Sometime this year there’s going to be a national election, and those chasing seats in Canberra are throwing their hats in the ring. Most of our audience probably live in the electorate of Wide Bay, which covers Weyba Downs and Peregian Beach in the southeast, Fraser Island in the northeast, from Booubyjan in the northwest to the township of Cherbourg in the southwest and Bella Creek in the south. Since March 1990 – that’s 20 years – the seat has been held by Warren Truss, leader of The Nationals, who held various ministries in the Howard government for 10 years. You’d be forgiven for thinking Warren owns Wide Bay. Enter David to challenge Goliath: Greens candidate, Jim McDonald, who’s started stomping the electorate. At a recent little gathering here in The J, next door to us, he put his case for more funding of the arts in the regions – that’s us, for example. That, of course, is not the former union official, teacher and jack of a few more trades’ only platform. I asked him why he was emphasising the arts.

Download MP3 recording of interview with Diet Simon, Interview recorded 2 May 2010

Noosa Community Radio

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Young voters urged to enrol without delay

Posted by Jim on May 25, 2010

Young voters who will turn 18 before the end of the year should enrol with the Australian Electoral Commission as soon as possible to ensure they get a vote in the 2010 Federal Election.  However, while 17 year olds can enrol, they are not eligible to vote until they turn 18.

The Greens candidate for Wide Bay, Dr Jim McDonald, said that he was afraid that many new voters would put off enrolling because no-one except the Prime Minister had a clue when he was going to call an election.  And it would be easy to miss out.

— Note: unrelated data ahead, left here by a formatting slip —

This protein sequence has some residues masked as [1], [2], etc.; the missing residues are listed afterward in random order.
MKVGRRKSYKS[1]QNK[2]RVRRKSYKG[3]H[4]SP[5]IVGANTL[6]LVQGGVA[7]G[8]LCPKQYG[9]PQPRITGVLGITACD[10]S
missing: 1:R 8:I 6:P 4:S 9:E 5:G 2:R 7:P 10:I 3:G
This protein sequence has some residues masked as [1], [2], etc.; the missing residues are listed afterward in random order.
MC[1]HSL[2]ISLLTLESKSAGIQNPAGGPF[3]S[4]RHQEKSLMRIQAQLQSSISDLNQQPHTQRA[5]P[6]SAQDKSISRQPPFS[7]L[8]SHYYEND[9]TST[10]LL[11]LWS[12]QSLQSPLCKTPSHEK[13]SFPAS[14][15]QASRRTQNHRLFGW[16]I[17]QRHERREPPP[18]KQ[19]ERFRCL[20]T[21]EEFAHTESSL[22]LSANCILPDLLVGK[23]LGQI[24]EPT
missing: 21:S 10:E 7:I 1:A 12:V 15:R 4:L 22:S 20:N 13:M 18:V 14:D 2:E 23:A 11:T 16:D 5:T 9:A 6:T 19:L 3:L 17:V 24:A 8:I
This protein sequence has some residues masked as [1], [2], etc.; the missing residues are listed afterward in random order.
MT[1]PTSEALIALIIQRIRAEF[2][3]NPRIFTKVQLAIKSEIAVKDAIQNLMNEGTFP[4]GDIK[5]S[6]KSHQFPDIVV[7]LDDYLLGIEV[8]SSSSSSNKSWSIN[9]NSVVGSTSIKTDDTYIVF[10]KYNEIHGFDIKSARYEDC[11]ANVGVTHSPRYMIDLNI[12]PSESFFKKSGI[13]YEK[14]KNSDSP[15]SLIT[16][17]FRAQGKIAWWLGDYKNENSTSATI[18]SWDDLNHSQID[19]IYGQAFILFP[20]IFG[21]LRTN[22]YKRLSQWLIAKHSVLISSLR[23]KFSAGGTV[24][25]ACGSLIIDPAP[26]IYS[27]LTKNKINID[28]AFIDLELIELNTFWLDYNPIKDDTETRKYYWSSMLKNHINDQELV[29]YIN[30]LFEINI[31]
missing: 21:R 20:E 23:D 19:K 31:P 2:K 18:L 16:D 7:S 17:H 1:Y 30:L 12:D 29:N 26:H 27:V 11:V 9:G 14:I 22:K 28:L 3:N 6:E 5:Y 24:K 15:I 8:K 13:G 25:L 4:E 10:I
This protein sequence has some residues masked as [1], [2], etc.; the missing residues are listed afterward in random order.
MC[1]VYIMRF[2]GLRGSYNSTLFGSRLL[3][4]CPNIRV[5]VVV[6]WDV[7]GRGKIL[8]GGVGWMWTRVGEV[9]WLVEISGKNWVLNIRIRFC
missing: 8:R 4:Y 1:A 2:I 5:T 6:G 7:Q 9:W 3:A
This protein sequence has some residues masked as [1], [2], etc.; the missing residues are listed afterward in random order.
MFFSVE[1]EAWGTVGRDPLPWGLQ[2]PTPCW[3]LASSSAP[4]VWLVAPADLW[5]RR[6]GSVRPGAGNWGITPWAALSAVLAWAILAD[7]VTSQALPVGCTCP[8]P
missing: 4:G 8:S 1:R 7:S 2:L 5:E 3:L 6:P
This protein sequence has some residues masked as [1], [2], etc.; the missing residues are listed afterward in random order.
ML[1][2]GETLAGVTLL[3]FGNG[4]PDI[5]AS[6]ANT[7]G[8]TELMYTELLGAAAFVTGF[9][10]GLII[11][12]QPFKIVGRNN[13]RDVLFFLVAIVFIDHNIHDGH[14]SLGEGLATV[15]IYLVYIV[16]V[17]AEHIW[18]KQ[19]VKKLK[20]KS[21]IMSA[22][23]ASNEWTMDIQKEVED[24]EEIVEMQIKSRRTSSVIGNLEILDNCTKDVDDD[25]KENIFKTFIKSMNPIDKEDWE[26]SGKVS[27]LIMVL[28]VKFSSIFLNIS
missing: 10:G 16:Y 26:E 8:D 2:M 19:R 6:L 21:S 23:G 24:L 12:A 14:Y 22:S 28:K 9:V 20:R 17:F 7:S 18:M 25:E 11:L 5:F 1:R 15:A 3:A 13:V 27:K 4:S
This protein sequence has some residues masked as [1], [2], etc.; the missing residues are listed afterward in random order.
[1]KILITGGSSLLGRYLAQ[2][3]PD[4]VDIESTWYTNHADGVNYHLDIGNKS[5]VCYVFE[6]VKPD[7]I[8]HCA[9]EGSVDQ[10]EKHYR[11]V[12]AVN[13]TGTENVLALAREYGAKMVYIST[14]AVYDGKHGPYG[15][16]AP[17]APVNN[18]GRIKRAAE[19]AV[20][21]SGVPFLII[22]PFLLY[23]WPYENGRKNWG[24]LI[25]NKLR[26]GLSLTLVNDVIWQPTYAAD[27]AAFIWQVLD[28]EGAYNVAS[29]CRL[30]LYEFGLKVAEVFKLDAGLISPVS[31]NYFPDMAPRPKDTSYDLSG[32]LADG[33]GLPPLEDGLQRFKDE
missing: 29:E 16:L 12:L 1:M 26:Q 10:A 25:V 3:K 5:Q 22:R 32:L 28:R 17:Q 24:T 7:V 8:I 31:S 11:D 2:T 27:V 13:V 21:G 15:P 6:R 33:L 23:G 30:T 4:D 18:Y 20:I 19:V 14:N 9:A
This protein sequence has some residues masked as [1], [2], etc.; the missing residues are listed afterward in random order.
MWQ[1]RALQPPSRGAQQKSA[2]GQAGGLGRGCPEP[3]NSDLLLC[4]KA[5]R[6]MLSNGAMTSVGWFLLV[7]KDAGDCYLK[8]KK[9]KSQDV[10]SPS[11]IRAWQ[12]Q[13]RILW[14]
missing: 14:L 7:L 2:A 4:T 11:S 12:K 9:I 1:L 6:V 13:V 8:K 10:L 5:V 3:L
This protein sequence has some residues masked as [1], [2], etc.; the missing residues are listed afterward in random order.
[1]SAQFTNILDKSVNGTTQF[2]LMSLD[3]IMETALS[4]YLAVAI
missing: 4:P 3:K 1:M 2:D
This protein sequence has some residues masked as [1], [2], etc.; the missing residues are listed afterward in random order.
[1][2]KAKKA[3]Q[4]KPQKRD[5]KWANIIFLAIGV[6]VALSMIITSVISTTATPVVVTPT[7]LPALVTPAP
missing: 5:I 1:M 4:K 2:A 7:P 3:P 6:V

“I would encourage all young people who are 17 years old and whose 18th birthday is before the end of the year to enrol early.”

Dr McDonald said the electoral rolls will close only three days after an election is called and a writ issued.

This limitation was introduced by the Howard Government and it has been left there by the Rudd Government.

“The provision makes it easy for the youngest voters to miss out,” he said.

Voters can find enrolment forms through the following outlets:

  • Any Post Office or Australia Post outlet;
  • Medicare;
  • Centrelink;
  • Australian Taxation Office outlets;
  • The Australian Electoral Office in Telstra House [Arcade], 277-281 Adelaide St., MARYBOROUGH QLD 4650.  There are no other electoral offices in Gympie or Noosa.  However, you can pick up an electoral form in Nambour at the Australian Electoral Office, Commonwealth Government Centre, cnr Maud & Currie Sts., NAMBOUR QLD 4560
  • Download a form from or
  • Ring: 13 23 26 to order a form.

If you are a new young voter and you are both 17 years old and an Australian citizen, you may enrol before your 18th birthday, but you are not entitled to vote until you turn 18.

If your 18th birthday falls between the announcement of the election [that is, date of the writ] and polling day and you have not already applied for provisional enrolment, you have until the close of rolls 3 days after the election is called to apply for enrolment. After that, you will not be able to vote in the 2010 election.

So the window for enrolling is a small one.

You should check the information required on the enrolment form to ensure you have satisfied all the requirements and/or visit the Australian Electoral Commission web page for further information.